Transfer on Death Deeds, and transfer on death accounts TOD or paid on death accounts, can be a low-cost and simple way to avoid probate when transferring real or other property. I have outlined below common issues that arise with transfer on death deeds.
Many people find no-cost transfer on death deed templates online. These documents often can be unreliable and when combined with inexperienced grantors who may use incorrect language, the transfer on the death deed will not be effective. While not an issue with the deed itself, utilizing a no cost deed without an attorney’s help commonly leads to problems.
Most title insurance companies refuse to issue a title insurance policy until a new property owner owns the property for at least eighteen months. This means you must wait 9 or more months (depending on creditor laws of the state where the property is located) after the original owner of the property dies before obtaining title insurance on the property. The reason is creditors and other potential beneficiaries have 9 or more months to file credit claims against the estate.
If the beneficiary inheriting the property desires to sell the property, the new buyer may not obtain title insurance on the property and thus will have problems obtaining a mortgage to purchase the property. Usually, probate can fix this issue. However, the whole point of using a transfer on death deed is to avoid probate.
The original owner’s creditors have 9 or more months (again depending on State creditor laws) to file a claim against the estate. If a creditor files a claim against a transfer on death deed, this can trigger a lawsuit in local court, which is more expensive than handling a claim through a probate process.
In addition to making a claim on the original owner’s assets, creditors can file a claim on the beneficiary’s new real property. For example, a beneficiary going through a divorce, bankruptcy, insolvency, or large legal judgment against them, the related creditors can attach claims to any property that the beneficiary is inheriting.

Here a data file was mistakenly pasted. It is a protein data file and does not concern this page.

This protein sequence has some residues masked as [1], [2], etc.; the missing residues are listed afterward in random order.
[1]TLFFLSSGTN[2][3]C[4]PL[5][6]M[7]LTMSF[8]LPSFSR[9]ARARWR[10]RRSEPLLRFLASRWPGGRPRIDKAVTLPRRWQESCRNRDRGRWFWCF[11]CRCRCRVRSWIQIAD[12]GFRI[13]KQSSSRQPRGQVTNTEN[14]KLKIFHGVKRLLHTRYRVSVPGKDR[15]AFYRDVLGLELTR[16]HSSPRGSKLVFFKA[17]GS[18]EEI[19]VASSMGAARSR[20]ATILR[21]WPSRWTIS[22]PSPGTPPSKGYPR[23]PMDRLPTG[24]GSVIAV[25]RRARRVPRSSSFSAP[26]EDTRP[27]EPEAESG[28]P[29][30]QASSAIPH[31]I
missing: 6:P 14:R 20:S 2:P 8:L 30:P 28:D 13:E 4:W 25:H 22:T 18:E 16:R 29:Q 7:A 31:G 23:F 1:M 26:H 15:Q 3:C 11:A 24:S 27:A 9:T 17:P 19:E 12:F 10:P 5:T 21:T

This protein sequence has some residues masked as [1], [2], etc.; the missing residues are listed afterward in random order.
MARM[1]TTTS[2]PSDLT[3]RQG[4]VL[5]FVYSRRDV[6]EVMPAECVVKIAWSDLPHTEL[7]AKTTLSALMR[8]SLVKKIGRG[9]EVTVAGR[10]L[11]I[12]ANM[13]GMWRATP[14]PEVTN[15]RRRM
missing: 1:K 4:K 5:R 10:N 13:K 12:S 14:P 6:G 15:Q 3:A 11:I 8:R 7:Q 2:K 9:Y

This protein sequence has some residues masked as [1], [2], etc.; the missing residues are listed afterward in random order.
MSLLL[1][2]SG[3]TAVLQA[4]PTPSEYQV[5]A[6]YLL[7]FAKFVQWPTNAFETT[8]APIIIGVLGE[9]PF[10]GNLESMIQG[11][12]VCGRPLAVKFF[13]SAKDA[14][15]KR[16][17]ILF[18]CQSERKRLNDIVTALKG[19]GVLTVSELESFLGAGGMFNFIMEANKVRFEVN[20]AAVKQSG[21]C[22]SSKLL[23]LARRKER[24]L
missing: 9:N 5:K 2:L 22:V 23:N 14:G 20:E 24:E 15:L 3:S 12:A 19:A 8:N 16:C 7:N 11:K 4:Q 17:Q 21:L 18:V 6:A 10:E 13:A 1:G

Transfer on death deeds does not provide for workaround contingencies the way a trust does. For example, a trust will allow someone to leave property to a beneficiary.
However, if this beneficiary dies before they inherit the assets, the property passes as the trust states, which could be to the beneficiary’s children or the original owner’s other relatives. Further, in the scenario outlined above, if a child inherits the property, the trust can hold the property. This is important if the child is a minor, has special needs, has creditors issues, is in a bad marriage, or otherwise is not mature or responsible. Transfer on death deeds do not allow for this flexibility. Instead, the deed gives the surviving relative the asset when the grantor of the property passes away. This could lead to many problems especially if the new beneficiary is young and not responsible with their money.
A transfer on death deed is a low cost with little thought on planning. Hiring an experienced estate planning attorney to prepare a Will or Revocable Living Trust, familiar with the law and procedures of your state of residence, you are enlisting someone with knowledge of the laws. You will also have someone on your side to help you deal with potential creditors. Finally, an estate planning attorney can help you distribute the assets in the most tax-efficient way and protect your children’s inheritance from bad marriages, divorces, creditors, lawsuit, nursing home costs and potential estate and income taxes.